Rob Hartmann interviews writer/composers ARNOUD BREITBARTH and CHRISTIAN CZORNYJ who he met on the Mountview MA course in writing musicals.
Now, just weeks after they’ve graduated, the writers’ new musical Catch Me will premiere at the Above the Arts Theatre. Catch Me tells the story of five friends coping with a young man’s suicide.
How did the idea for the show come to you?
Arnoud Breitbarth: We’re both quite passionate about mental health issues – breaking the stigmas around mental health. And it so happened that we both had suicides in our close circles.
Christian Czornyj: We wanted to tell a story about what happens after a suicide. How do people respond? What are the questions people struggle with? So we tried to put that in a musical – without being judgmental – and Catch Me is the result.
So the show is not all deadly serious?
AB: Absolutely. One of the most remarkable days I had was the funeral of my dad. Because we were with people we loved, and people who cared about my dad, the atmosphere was kind of warm and caring and fun. At a funeral, you can reflect on happy times, which is what the people in Catch Me are doing.
Since you’re both composer/lyricist/bookwriters, this is a different type of collaboration than you often see. What’s your writing process?
AB: We talk a lot before we start writing, and then we literally sit next to each other, either behind a laptop or behind a piano, arguing about every single word, about every comma, about every note.
CC: And we flip back and forth, where one person will suggest something, and the other person is like, “no, definitely not”, and then five minutes later we’ve swapped sides. I think our collaboration works well because we think in the same way. So even if we start at different ends of the path, we always meet in the same place.
AB: Chris is more from an electronic music background and I’m a little more pop. That blend gives a quite unexpected and unusual sound for musical theatre.
CC: It’s a character-driven piece, so the songs are all about the acting. When we were casting, we were really looking for actors who can sing, more than ‘musical theatre actors’.
AB: Our director is Jill Patterson, who is extremely passionate about mental health issues. She has a very clear view on why people on stage do certain things – that it’s often about what’s not being said. A lot of the work she does with the actors is about, what you are not saying?
CC: Sometimes musicals tend to over explain. And when we were working through the piece, sometimes we wondered, are we being too sparse?
AB: But with the actors we have, when they start to sing, everything falls into place. The emotions the actors put into their songs are so chilling sometimes, or incredibly funny, that I was almost surprised. I said to Chris, did we actually write this?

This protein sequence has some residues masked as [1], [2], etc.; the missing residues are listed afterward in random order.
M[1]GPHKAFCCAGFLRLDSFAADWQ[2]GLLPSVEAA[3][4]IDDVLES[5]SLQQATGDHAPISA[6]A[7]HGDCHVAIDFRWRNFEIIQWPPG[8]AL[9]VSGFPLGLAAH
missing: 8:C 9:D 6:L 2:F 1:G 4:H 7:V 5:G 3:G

CC: There was a moment the other day when they were singing these quite rich harmonies, and it was just spinetingling and kind of lovely.
AB: Rebecca Grant is our musical director – she’s been working on a lot of new musicals. She puts a lot of effort into helping the cast feel comfortable with new material, really exploring the songs – because it’s the first time people have ever sung them.
CC: We’re going to have cello, piano and guitar; it’s all acoustic, so you’re going to get a kind of rawness to it that you don’t always get from some of the more overly-produced musicals.
AB: Chris and I are both piano based, so for an orchestrator, we’ve chosen Connor Gallagher, who is a guitarist. He brings another kind of sound to the orchestration.
CC: Part of what we’re hoping to achieve, especially the way it’s being directed, is that you really will feel that you’re not necessarily intruding, but definitely part of what’s going on. One reason I love theatre so much more than film and TV is that it isn’t just something happening on a screen in front of you. It draws you into the world. And being in such a great intimate space, you can’t help but be drawn in to these characters and this story.
AB: When people come to see the show, we hope that they’re touched, that they’re moved by the stories of real people that they see on stage.
One last question – what does the title mean?
AB: Catch Me is the feeling that, when your world falls apart, you’re hoping that someone catches you. You’re falling through the cracks, hoping there is someone that can catch you before you hit the ground.
CC: Or fall apart.
* Catch Me features: Neal Andrews, Connor Arnold, Reuben Beau Davies, Matthew Munden, Kathryn Pemberton and Jennifer Tilley. The production runs from 21 November to 3 December at Above the Arts Theatre, London.